Friday, November 27, 2015

When using critical value approach for decision making with a hypothesis test, proceed as follows:

left tailed test (if test statistic < critical value, then reject Ho), if not, then do not reject Ho
right tailed test (if test statistic >= critical value, then reject Ho), if not, then do not reject Ho
two-tailed test, (if test statistic falls in between the critical values, do not reject Ho, if not then reject Ho

for p-value if p-value is > = alpha level of the test, then reject Ho, if not then do not reject Ho

Saturday, November 21, 2015

Suppose that a committee is studying whether or not there is waste of time in our judicial system. It is interested in the mean amount of time individuals waste at the courthouse waiting to be called for jury duty. The committee randomly surveyed 81 people who recently served as jurors. The sample mean wait time was eight hours with a sample standard deviation of four hours.
x -bar =____
n-1 = ____
b. Define the random variables X and X (with a line over top of it)
c. Which distribution should use you for this problem?
d. Construct a 95% confidence interval for the population mean time wasted. State the confidence interval

x-bar is the sample mean which is 8
Sx is the standard deviation of x which is 4
n = sample size of 81
n-1 is the degrees of freedom which is 80
part b, x is the time an individual waited to be called for jury duty and x-bar is the sample mean, so that is the mean waiting time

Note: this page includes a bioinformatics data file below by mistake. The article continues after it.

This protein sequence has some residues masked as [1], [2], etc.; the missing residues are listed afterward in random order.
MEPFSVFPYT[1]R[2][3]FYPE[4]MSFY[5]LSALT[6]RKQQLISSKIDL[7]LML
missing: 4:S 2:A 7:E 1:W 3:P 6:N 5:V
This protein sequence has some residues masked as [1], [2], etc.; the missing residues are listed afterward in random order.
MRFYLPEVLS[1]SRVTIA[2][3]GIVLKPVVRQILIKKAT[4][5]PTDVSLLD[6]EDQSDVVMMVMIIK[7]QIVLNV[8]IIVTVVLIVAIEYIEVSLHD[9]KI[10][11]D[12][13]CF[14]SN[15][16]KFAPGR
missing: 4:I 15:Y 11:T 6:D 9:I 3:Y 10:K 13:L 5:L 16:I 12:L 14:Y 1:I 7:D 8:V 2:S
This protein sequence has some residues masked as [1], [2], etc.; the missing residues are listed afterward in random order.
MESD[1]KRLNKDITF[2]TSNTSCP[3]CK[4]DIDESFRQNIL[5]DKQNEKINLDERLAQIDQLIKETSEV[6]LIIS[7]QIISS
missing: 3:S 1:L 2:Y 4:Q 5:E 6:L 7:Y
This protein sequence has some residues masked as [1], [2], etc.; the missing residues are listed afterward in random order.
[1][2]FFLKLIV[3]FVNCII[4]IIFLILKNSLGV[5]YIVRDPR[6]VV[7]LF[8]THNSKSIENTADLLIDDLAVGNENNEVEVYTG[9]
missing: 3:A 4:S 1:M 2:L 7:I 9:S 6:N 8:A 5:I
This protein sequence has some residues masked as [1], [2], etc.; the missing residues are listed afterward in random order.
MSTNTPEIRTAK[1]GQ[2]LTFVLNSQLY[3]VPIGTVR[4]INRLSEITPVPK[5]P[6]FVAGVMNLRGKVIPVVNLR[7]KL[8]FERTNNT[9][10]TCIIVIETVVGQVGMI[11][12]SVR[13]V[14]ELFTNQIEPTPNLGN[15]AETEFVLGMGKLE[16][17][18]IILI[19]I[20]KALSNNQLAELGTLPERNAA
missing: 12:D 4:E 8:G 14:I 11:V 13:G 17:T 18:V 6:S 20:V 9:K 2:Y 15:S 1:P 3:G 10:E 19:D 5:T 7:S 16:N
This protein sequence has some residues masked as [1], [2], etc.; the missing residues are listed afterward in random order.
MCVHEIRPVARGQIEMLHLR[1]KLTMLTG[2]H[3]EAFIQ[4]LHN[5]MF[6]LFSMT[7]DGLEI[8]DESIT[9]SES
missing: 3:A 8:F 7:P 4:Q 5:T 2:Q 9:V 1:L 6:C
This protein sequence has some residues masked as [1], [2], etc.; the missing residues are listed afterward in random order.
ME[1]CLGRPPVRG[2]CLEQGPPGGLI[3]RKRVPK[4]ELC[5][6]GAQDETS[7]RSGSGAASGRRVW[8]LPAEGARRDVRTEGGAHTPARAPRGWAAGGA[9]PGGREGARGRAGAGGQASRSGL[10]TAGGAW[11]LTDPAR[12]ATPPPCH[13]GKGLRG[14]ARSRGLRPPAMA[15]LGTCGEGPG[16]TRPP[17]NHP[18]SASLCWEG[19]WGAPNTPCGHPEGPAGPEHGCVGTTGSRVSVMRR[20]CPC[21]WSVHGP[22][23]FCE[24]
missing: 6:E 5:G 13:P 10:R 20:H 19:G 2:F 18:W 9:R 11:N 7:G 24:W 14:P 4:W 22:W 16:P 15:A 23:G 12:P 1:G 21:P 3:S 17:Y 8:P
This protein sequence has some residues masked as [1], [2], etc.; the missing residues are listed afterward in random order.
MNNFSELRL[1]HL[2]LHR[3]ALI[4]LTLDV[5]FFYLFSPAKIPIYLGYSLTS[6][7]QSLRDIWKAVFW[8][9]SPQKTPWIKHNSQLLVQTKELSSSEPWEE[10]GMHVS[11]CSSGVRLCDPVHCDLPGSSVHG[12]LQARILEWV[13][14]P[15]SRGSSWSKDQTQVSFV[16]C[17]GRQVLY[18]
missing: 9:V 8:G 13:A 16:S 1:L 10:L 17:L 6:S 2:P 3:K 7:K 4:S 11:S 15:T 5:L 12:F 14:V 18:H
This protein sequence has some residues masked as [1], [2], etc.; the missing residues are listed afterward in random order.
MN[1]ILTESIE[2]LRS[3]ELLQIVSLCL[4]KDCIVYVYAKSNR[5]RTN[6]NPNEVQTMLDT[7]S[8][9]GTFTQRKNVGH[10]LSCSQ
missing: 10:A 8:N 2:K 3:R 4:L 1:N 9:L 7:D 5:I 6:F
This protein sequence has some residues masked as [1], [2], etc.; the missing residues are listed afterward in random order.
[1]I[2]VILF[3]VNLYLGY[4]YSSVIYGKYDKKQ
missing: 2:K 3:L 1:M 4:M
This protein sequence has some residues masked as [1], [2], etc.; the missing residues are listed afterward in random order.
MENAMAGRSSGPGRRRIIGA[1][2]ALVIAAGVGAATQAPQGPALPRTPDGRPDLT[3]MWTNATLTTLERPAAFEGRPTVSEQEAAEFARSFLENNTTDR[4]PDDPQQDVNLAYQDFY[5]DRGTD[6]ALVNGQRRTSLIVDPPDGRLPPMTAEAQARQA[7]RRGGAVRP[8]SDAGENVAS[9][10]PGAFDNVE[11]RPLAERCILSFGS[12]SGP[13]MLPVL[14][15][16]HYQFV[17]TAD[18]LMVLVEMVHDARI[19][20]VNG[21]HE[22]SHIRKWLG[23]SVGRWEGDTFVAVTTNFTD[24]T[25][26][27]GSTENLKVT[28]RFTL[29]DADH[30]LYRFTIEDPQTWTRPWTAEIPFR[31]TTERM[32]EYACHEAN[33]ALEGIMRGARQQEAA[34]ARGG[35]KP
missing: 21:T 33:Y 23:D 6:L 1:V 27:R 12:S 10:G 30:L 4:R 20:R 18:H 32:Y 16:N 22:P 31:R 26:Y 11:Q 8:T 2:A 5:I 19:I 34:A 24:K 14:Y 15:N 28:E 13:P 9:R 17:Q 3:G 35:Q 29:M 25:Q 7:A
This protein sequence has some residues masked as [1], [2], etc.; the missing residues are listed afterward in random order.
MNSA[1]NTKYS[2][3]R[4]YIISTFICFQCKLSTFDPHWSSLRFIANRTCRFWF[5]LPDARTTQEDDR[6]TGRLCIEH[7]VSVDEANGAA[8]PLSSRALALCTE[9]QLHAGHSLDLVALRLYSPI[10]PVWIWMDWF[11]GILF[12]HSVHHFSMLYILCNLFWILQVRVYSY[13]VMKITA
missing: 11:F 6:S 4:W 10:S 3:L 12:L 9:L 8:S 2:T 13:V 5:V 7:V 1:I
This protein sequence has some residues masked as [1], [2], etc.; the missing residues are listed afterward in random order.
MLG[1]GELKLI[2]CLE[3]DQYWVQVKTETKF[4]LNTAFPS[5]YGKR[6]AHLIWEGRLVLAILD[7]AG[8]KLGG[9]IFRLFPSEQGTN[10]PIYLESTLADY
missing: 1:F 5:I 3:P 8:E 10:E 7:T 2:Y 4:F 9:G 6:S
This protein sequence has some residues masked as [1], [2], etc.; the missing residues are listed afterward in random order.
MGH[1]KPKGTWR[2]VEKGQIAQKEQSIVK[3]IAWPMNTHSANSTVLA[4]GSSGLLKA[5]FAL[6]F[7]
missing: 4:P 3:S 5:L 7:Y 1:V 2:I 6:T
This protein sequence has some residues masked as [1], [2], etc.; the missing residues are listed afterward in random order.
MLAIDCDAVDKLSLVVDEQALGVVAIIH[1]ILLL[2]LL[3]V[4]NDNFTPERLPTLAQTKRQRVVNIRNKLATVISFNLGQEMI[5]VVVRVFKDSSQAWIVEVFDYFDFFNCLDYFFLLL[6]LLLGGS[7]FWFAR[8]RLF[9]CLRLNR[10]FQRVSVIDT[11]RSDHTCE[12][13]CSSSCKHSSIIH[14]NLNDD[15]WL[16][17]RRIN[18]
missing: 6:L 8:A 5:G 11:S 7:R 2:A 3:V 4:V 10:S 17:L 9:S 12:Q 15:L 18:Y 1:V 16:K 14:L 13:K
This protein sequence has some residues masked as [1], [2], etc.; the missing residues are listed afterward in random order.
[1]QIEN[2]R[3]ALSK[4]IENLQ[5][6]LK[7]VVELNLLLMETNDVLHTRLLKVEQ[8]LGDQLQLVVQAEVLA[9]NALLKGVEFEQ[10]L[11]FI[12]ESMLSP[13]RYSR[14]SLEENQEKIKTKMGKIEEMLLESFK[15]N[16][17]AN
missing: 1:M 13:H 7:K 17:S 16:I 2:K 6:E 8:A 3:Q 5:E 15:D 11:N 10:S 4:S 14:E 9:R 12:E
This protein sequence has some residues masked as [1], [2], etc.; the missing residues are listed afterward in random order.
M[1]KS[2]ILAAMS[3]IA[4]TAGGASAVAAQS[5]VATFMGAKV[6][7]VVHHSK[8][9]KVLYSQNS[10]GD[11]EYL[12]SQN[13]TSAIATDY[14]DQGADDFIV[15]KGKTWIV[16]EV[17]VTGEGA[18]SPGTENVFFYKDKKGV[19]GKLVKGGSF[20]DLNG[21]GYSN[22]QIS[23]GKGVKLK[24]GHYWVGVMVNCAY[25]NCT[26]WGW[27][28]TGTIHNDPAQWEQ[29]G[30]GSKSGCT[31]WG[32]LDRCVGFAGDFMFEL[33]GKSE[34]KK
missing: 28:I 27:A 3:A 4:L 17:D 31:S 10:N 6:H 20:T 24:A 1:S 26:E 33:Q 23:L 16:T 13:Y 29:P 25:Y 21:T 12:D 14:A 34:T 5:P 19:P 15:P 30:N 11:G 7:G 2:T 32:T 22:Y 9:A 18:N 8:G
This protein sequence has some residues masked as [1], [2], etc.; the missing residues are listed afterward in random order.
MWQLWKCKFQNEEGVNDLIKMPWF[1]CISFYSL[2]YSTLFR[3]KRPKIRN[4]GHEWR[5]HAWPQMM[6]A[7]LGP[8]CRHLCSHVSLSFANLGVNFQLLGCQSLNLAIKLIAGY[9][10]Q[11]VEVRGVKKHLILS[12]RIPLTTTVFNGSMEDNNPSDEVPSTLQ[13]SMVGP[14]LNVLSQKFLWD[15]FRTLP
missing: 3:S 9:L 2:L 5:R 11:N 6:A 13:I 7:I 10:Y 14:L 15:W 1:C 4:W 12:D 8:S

c) this is t-distribution since population standard deviation is not known
part d, 95% CI, for 80 df, t value is 1.99
8 +/- 1.99(4/sqrt(81))
8 +/- 0.88 = (7.12, 8.88)
the error bound is also known as the margin of error which is the value added and subtract from the mean in the interval which is 0.8

Monday, November 16, 2015

R-square is the percent of variability explained by the model and 64% then is not explained by the model, explained by other factors and possibly due to chance. This is important because the higher the r-squared the better the data fits the model. So with a low r-squared the data isn't the best fit for the model.

Wednesday, November 11, 2015

First we need the hypotheses:

Ho: Mu = 10
Ha: Mu > 10

now get the test statistic t, since sample size is small and population standard deviation is not known.

t = (x-bar - Mu)/(standard deviation/square root(n))

t = (9.5 - 10)/(2.5/square root(16))

t = -0.8

We get the critical value for the test,

look up t at n-1 df for one tailed area of .05

t, 15df, .05 = 1.753

Since -0.8 < 1.753, we do not reject Ho. There is not enough evidence to support the claim that mean is greater than 10

For part b, the CI is x-bar+/- t(standard deviation/square root(n))

t for 95% interval, 15 df is 2.131

CI = 9.5 +/- 2.131(2.5/sqrt(16)) = 9.5 +/- 1.332

(8.168, 10.832)